Hi there,
i've ran in a problem and made up an example code of my prob.

#include <stdio.h>
#include <stdlib.h>
#include <string.h>

typedef struct mystruct
{
    int a;
}mytype;

mytype* createMytype(int x)
{
    mytype *mt;

    mt = (mytype*)calloc(1, sizeof(mytype));

    mt->a = x;

    return mt;
}

int foo(mytype* mt)
{
    mt = createMytype(6);
    return 0;
}

int bar(mytype* mt)
{
    printf("%p\n", mt->a);
    return 0;
}

int main(int argc, const char **argv)
{
    mytype *mt;

    mt = (mytype*)calloc(1, sizeof(mytype*));

    foo(mt);
    bar(mt);
    exit(0);
}

The problem is, after leaving the foo-scope the struct is set to null.
Can somebody explain my fault?
Thx in advance

Try doing it like below

#include <stdio.h>
#include <stdlib.h>
#include <string.h>

typedef struct mystruct
{
    int a;
}mytype;

mytype* createMytype(int x)
{
    mytype *mt;

    mt = (mytype*)calloc(1, sizeof(mytype));

    mt->a = x;

    return mt;
}

int foo(mytype** mt)
{
    *mt = createMytype(6);
    return 0;
}

int bar(mytype** mt)
{
    printf("%d\n", (*mt)->a);
    return 0;
}

int main(int argc, const char **argv)
{
    mytype *mt = NULL;

    foo(&mt);
    bar(&mt);
    exit(0);
}

This doesnt even compile-.-

That's odd, it compiles on my system without a warning or error. It also runs correctly.

I'm using

gcc (GCC) 4.4.3

Edited 5 Years Ago by gerard4143: n/a

Ok got it now. But why do i need to wrap another pointer around it?

mt = (mytype*)calloc(1, sizeof(mytype));

Better is

mt = calloc(1, sizeof *mt);

1) don't cast the result of malloc() (and friends), because all it does is hide a useful warning; and
2) sizeof *mt is shorter than sizeof(mytype) , and you don't have to change it if you later change the type of mt.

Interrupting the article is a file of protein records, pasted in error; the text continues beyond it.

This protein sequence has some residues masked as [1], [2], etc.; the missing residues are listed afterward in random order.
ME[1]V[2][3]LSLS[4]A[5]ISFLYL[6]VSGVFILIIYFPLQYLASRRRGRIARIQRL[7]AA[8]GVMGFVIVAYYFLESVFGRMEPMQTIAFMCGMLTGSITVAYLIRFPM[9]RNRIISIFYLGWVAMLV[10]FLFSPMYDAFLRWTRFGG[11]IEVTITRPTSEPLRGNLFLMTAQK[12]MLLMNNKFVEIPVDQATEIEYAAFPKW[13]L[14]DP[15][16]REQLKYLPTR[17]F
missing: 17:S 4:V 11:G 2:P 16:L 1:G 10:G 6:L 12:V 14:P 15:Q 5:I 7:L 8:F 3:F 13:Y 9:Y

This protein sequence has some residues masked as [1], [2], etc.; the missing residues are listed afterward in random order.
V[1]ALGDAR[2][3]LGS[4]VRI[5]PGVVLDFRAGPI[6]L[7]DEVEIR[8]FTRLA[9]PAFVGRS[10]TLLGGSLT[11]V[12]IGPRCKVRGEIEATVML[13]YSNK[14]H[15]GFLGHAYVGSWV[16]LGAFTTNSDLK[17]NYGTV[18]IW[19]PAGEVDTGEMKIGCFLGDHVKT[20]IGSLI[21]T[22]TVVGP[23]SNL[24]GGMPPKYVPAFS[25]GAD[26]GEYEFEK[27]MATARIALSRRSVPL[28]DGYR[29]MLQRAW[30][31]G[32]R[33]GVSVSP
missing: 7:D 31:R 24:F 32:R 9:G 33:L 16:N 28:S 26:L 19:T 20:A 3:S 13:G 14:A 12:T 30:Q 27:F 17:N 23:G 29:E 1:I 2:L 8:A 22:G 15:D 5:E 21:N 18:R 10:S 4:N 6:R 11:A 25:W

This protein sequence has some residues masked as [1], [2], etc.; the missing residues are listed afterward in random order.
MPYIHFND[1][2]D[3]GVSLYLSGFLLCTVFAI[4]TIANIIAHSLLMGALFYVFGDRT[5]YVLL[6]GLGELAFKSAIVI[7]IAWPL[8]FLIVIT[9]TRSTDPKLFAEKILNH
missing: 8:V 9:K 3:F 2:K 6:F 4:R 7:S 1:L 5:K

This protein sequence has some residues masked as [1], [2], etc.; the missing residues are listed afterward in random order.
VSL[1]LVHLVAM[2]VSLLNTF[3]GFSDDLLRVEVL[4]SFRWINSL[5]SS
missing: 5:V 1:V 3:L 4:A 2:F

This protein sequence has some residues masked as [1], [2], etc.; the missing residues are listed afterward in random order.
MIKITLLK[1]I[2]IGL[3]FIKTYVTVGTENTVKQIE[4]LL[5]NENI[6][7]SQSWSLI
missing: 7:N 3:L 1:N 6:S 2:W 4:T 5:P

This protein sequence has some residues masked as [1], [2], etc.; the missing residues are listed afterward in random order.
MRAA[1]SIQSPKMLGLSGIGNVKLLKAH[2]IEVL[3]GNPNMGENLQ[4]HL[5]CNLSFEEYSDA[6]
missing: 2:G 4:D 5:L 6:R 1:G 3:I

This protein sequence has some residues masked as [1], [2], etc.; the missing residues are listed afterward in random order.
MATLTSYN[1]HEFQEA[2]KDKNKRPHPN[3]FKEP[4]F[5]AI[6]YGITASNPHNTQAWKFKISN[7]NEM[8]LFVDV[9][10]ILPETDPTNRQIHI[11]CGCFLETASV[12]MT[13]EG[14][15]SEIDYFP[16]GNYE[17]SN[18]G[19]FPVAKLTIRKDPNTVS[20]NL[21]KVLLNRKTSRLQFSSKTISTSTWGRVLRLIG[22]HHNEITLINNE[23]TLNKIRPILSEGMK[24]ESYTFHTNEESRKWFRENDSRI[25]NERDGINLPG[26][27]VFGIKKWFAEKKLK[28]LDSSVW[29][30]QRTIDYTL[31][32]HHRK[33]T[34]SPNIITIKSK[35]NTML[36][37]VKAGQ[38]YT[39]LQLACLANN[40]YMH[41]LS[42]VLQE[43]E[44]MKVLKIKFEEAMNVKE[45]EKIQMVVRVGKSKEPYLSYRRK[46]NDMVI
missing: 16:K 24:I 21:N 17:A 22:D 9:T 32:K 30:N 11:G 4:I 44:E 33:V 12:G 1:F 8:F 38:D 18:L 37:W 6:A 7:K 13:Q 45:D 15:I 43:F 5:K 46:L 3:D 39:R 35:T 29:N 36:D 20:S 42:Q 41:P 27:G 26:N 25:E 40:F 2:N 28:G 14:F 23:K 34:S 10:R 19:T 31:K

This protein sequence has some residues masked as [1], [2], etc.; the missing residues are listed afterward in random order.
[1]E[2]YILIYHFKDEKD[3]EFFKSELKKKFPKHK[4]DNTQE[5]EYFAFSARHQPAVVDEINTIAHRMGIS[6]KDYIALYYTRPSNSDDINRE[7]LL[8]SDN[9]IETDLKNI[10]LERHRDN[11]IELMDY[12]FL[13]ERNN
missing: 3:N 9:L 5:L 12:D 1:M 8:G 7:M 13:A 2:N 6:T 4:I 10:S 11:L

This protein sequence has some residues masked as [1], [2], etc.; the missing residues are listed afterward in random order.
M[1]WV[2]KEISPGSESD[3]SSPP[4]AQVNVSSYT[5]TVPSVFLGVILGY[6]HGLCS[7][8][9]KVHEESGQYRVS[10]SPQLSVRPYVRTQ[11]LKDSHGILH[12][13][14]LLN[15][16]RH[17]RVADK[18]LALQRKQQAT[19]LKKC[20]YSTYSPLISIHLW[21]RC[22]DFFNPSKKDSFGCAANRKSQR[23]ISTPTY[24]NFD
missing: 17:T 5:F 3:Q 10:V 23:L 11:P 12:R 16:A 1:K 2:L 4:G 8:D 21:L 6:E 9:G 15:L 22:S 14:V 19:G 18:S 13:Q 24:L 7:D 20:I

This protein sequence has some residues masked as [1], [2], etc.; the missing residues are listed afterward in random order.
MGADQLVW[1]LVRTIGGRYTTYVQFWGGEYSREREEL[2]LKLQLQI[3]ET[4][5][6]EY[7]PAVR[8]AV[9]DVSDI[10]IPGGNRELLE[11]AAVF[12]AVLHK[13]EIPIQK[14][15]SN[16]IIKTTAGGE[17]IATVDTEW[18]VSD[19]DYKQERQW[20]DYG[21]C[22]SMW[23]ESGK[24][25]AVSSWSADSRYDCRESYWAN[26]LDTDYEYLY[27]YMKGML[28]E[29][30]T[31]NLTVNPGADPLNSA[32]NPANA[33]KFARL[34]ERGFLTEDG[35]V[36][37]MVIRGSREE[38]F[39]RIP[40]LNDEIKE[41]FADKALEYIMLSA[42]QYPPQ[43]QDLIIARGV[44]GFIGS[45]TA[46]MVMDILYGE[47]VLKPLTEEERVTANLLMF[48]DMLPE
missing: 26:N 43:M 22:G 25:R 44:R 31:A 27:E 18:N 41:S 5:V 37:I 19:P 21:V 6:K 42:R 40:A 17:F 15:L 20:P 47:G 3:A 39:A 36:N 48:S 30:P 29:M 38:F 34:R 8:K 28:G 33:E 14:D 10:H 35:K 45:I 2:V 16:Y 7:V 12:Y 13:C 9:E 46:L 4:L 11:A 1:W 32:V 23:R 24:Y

Other than that, yep, pretty much, just what gerard4143 said.

I have a personal vendetta against typedef, so I would eliminate that, too.

Ok got it now. But why do i need to wrap another pointer around it?

If you think about what happens when you call a function, it makes sense.

When you call your function the first thing it does is create temporary variables for the function arguments then it copies the values into to it...

So if we have a function like so

void myfunc(int * i);

and have a int pointer like so

int *iptr = NULL;

When we call myfunc(iptr) we'll create a temporary variable for the parameter i and copy the contents of iptr into it. Notice we copied NULL into the temporary and iptr still equals NULL.

Now lets look at my scenario where I define my function like so

void myfunc(int **i);

and we'll use the same pointer

int *iptr = NULL;

Now when I call the function I pass the address of iptr which is copied into the temporary(myfunc(&iptr)) so we can access the original pointer value with simple dereferencing.

Edited 5 Years Ago by gerard4143: n/a

Thx for pointing me into the right direction.

Edited 5 Years Ago by tiuwulf: n/a

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